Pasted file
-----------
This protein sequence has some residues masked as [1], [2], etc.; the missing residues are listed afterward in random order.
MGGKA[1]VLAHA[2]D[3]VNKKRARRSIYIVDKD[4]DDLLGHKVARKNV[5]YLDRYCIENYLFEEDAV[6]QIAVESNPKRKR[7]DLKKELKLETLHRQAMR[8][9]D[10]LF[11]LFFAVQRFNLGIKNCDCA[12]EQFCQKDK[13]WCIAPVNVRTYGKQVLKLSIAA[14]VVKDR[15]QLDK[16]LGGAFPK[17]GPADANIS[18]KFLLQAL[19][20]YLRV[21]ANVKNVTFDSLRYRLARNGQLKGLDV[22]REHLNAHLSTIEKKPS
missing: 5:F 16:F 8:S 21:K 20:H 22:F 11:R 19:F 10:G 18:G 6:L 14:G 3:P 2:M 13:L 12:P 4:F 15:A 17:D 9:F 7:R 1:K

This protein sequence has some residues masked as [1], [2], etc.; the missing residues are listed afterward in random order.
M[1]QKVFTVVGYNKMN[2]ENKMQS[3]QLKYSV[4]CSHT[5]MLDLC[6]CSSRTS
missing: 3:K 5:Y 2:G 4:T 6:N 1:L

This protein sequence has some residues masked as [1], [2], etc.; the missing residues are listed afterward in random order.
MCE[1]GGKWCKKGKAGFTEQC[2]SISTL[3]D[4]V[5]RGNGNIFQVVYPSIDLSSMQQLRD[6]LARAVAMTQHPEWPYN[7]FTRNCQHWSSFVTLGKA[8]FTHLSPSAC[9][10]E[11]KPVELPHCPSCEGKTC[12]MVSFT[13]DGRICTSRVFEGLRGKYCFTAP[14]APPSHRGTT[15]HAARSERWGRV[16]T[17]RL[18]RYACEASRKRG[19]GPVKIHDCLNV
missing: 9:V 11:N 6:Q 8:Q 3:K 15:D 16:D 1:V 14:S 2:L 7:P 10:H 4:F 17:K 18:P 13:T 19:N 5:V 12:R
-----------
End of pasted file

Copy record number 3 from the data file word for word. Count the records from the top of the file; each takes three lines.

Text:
This protein sequence has some residues masked as [1], [2], etc.; the missing residues are listed afterward in random order.
MCE[1]GGKWCKKGKAGFTEQC[2]SISTL[3]D[4]V[5]RGNGNIFQVVYPSIDLSSMQQLRD[6]LARAVAMTQHPEWPYN[7]FTRNCQHWSSFVTLGKA[8]FTHLSPSAC[9][10]E[11]KPVELPHCPSCEGKTC[12]MVSFT[13]DGRICTSRVFEGLRGKYCFTAP[14]APPSHRGTT[15]HAARSERWGRV[16]T[17]RL[18]RYACEASRKRG[19]GPVKIHDCLNV
missing: 9:V 11:N 6:Q 8:Q 3:K 15:D 16:D 1:V 14:S 2:L 7:P 10:H 4:F 17:K 18:P 13:T 19:N 5:V 12:R